Medical Review - JF Part B
Medical Review Frequently Asked Questions (FAQs)
Q1: Why am I unable to charge re-evaluation CPT 97164 for every visit or every 10th visit as required by Medicare?
A1: 97164: A re-evaluation is only allowed if there is a significant change in the beneficiary and/or the plan of care. To meet Medicare’s medical necessity standard the medical record must support that the patient had an unanticipated significant change in their status or condition that required additional evaluation and/or assessment services. A re-evaluation is not a routine, recurring service but is focused on evaluation of progress toward current goals, making a professional judgment about continued care, modifying goals and/or treatment or terminating services. Medicare’s medical necessity standard is not met in instances when the documentation supports that time was spent simply gathering data to show that the patient was i.e., making progress as anticipated in accordance with the plan of care. If the patient doesn’t specifically need the additional assessment/evaluative services, then the service minutes are not covered and are not separately reimbursable.
A re-evaluation should be very rare, and the re-certifications required by Medicare, every 10th visit progress reports, or when a physician signature is needed to continue therapy are not separately billable to Medicare and are not considered a re-evaluation. Note that a re-evaluation (CPT 97164) is an untimed code, and these minutes must not be counted as time-based treatment minutes - they don’t meet the code descriptor requirements.
10th visit progress reports are often routine re-assessments of the patient’s progress in accordance with the plan of care and minutes spent providing this service typically do not meet Medicare’s medical necessity standard and are not separately reimbursable.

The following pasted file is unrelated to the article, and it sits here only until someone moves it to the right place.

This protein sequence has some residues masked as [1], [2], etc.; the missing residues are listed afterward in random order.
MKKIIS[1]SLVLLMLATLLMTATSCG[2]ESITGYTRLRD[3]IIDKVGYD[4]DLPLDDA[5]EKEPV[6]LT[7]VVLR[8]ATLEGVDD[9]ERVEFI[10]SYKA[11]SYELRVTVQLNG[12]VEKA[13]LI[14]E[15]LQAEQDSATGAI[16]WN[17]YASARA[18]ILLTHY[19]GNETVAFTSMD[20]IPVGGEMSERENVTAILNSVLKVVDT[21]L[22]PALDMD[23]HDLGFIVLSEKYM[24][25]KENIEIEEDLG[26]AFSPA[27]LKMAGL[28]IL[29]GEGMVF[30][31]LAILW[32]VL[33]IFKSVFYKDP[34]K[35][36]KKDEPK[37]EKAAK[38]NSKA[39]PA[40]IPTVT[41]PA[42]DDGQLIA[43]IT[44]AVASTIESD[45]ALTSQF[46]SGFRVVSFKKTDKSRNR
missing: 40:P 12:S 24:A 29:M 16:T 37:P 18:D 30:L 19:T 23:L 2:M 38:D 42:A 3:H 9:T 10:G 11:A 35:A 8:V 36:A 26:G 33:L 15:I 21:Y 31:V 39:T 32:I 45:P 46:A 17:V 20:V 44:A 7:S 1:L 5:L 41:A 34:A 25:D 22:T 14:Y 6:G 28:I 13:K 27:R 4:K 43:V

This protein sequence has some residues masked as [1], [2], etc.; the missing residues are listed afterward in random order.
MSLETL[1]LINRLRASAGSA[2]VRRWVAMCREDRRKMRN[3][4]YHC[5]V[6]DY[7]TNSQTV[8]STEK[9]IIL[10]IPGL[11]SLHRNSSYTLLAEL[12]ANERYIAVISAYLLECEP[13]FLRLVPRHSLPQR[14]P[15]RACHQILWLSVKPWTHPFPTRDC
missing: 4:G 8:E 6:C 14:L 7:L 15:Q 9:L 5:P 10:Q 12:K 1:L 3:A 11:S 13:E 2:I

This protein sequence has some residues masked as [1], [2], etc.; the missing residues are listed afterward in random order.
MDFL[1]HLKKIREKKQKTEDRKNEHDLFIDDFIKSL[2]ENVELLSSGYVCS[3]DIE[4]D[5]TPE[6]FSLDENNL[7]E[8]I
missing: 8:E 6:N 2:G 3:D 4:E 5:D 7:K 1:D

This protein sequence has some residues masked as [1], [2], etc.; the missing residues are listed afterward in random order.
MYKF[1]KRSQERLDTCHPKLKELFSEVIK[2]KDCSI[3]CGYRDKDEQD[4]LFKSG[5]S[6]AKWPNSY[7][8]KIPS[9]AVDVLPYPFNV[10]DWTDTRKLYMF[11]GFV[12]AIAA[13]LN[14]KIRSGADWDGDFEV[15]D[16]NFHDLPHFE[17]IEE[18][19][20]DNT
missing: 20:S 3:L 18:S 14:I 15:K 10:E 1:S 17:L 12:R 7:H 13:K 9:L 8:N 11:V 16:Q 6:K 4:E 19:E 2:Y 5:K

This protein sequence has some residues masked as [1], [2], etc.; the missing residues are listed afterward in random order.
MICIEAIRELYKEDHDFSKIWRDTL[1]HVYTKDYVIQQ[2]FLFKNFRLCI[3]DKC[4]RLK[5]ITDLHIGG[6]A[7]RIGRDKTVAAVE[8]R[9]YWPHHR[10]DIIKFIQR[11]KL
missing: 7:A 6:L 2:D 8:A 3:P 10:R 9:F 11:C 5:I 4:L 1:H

Q2. How do I know what the signature requirements are for medical documentation?
A2. For a note to be valid, it must be authenticated by the author. The signature shall be handwritten or an electronical signature and must be legible. More information can be found at Medical Documentation Signature Requirements.
Q3: How can I share my thoughts on my experience with Noridian? This is related to an email I received with a survey link.
A3: Noridian is devoted to providing solutions that put people first. We want to hear from you about your experiences with us. Please let us know how we’re doing by completing one of our Customer Experience surveys, which are specialized by topic.
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Q4: What are the covered indication for a stress echocardiogram and where can I find them?
A4: The covered indications are as follows and can be found on LCD L36889 LCD - Cardiovascular Stress Testing. A stress echocardiogram is reasonable and necessary in addition to an electrical stress test in the following instances:
- An electrical stress test alone is not useful or effective, and a stress echocardiogram is needed. Such circumstances may include:
- An abnormal resting ECG due to digitalis, left ventricular hypertrophy, bundle branch block, preexcitation syndrome (Wolff-Parkinson-White), electronically paced ventricular rhythm, or greater than 1 mm of resting ST depression;
- A prior equivocal stress ECG; or
- A history of posterior wall MI.
- The patient has significant valvular heart disease, and measuring the physiologic changes with exercise is necessary to determine the need for a valve intervention,
- When needed to determine the significance or the extent of myocardial ischemia (or scar), or to assess myocardial viability (e.g., risk stratification following acute myocardial infarction),
- When information from the clinical assessment and an electrical stress test does not adequately assess functional capacity, and such information is needed to manage the patient (e.g., for a patient with angina and left bundle branch block to assess the level of exercise tolerance for treatment planning),
- When needed to aid in diagnosis of hypertrophic or dilated cardiomyopathy,
- When needed to differentiate ischemic from non-ischemic cardiomyopathy,
- As part of a preoperative evaluation of a patient who is at intermediate or high risk for CAD when the surgery is likely to induce significant cardiac stress.